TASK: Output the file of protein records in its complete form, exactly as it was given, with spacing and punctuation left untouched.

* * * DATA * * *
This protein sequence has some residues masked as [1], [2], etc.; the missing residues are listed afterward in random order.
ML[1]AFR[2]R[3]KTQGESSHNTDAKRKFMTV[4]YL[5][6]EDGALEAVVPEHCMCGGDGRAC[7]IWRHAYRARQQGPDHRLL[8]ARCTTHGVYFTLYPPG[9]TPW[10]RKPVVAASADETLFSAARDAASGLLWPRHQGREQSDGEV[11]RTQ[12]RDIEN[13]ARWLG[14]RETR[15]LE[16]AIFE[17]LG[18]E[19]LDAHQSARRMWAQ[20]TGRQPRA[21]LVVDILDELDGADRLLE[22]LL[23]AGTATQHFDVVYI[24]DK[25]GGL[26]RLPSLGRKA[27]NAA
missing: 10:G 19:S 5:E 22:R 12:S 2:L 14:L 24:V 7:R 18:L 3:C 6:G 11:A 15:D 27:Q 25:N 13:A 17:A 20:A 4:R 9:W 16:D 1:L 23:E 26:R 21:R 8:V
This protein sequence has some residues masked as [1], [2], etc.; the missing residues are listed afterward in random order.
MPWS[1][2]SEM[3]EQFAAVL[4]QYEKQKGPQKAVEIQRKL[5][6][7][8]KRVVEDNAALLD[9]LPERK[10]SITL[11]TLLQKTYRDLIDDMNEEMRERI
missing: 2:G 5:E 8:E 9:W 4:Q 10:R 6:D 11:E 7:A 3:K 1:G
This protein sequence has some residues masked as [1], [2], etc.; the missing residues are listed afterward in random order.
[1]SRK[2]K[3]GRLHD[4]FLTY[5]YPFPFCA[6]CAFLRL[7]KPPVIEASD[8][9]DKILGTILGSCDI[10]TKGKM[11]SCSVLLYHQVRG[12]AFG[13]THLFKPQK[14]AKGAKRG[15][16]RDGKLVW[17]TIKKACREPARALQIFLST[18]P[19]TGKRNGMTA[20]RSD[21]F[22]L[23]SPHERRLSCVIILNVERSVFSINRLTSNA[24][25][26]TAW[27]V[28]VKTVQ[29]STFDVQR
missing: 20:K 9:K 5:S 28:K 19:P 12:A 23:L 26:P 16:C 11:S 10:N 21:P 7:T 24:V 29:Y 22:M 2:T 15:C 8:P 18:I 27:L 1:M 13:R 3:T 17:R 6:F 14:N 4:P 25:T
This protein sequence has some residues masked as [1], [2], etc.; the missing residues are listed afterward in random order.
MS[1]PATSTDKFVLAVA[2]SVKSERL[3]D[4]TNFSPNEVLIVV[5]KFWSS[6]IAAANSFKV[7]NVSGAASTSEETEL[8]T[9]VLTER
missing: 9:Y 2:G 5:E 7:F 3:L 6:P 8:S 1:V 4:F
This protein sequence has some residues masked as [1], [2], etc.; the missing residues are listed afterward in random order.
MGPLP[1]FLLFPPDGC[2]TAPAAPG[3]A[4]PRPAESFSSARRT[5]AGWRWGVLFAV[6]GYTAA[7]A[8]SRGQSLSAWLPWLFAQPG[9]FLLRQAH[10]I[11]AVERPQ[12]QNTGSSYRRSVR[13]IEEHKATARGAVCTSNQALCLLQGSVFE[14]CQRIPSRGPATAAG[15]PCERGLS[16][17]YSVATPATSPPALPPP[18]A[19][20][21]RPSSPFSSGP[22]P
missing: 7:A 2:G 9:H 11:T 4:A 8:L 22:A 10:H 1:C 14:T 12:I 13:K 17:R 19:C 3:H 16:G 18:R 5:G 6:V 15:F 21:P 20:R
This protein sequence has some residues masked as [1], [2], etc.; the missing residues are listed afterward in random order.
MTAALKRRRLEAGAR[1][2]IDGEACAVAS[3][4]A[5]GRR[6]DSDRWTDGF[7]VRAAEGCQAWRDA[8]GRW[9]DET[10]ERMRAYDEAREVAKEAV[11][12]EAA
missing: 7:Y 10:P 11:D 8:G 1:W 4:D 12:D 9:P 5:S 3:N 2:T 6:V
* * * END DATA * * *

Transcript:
This protein sequence has some residues masked as [1], [2], etc.; the missing residues are listed afterward in random order.
ML[1]AFR[2]R[3]KTQGESSHNTDAKRKFMTV[4]YL[5][6]EDGALEAVVPEHCMCGGDGRAC[7]IWRHAYRARQQGPDHRLL[8]ARCTTHGVYFTLYPPG[9]TPW[10]RKPVVAASADETLFSAARDAASGLLWPRHQGREQSDGEV[11]RTQ[12]RDIEN[13]ARWLG[14]RETR[15]LE[16]AIFE[17]LG[18]E[19]LDAHQSARRMWAQ[20]TGRQPRA[21]LVVDILDELDGADRLLE[22]LL[23]AGTATQHFDVVYI[24]DK[25]GGL[26]RLPSLGRKA[27]NAA
missing: 10:G 19:S 5:E 22:R 12:S 2:L 14:L 24:V 7:R 18:L 3:C 6:G 11:A 15:D 27:Q 25:N 13:A 17:A 20:A 4:R 9:W 16:D 1:L 23:E 26:R 21:R 8:V
This protein sequence has some residues masked as [1], [2], etc.; the missing residues are listed afterward in random order.
MPWS[1][2]SEM[3]EQFAAVL[4]QYEKQKGPQKAVEIQRKL[5][6][7][8]KRVVEDNAALLD[9]LPERK[10]SITL[11]TLLQKTYRDLIDDMNEEMRERI
missing: 2:G 5:E 8:E 9:W 4:Q 10:R 6:D 11:E 7:A 3:K 1:G
This protein sequence has some residues masked as [1], [2], etc.; the missing residues are listed afterward in random order.
[1]SRK[2]K[3]GRLHD[4]FLTY[5]YPFPFCA[6]CAFLRL[7]KPPVIEASD[8][9]DKILGTILGSCDI[10]TKGKM[11]SCSVLLYHQVRG[12]AFG[13]THLFKPQK[14]AKGAKRG[15][16]RDGKLVW[17]TIKKACREPARALQIFLST[18]P[19]TGKRNGMTA[20]RSD[21]F[22]L[23]SPHERRLSCVIILNVERSVFSINRLTSNA[24][25][26]TAW[27]V[28]VKTVQ[29]STFDVQR
missing: 20:K 9:K 5:S 28:K 19:P 12:A 23:L 26:P 16:C 11:S 10:N 21:P 7:T 24:V 29:Y 22:M 2:T 15:C 8:P 18:I 27:L 1:M 13:R 3:T 17:R 6:F 14:N 4:P 25:T
This protein sequence has some residues masked as [1], [2], etc.; the missing residues are listed afterward in random order.
MS[1]PATSTDKFVLAVA[2]SVKSERL[3]D[4]TNFSPNEVLIVV[5]KFWSS[6]IAAANSFKV[7]NVSGAASTSEETEL[8]T[9]VLTER
missing: 9:Y 2:G 5:E 7:F 3:L 6:P 8:S 1:V 4:F
This protein sequence has some residues masked as [1], [2], etc.; the missing residues are listed afterward in random order.
MGPLP[1]FLLFPPDGC[2]TAPAAPG[3]A[4]PRPAESFSSARRT[5]AGWRWGVLFAV[6]GYTAA[7]A[8]SRGQSLSAWLPWLFAQPG[9]FLLRQAH[10]I[11]AVERPQ[12]QNTGSSYRRSVR[13]IEEHKATARGAVCTSNQALCLLQGSVFE[14]CQRIPSRGPATAAG[15]PCERGLS[16][17]YSVATPATSPPALPPP[18]A[19][20][21]RPSSPFSSGP[22]P
missing: 7:A 2:G 9:H 11:T 4:A 8:L 22:A 10:H 1:C 14:T 12:I 13:K 17:R 19:C 3:H 16:G 18:R 5:G 6:V 15:F 21:P 20:R
This protein sequence has some residues masked as [1], [2], etc.; the missing residues are listed afterward in random order.
MTAALKRRRLEAGAR[1][2]IDGEACAVAS[3][4]A[5]GRR[6]DSDRWTDGF[7]VRAAEGCQAWRDA[8]GRW[9]DET[10]ERMRAYDEAREVAKEAV[11][12]EAA
missing: 7:Y 10:P 11:D 8:G 1:W 4:D 12:D 9:P 5:S 3:N 2:T 6:V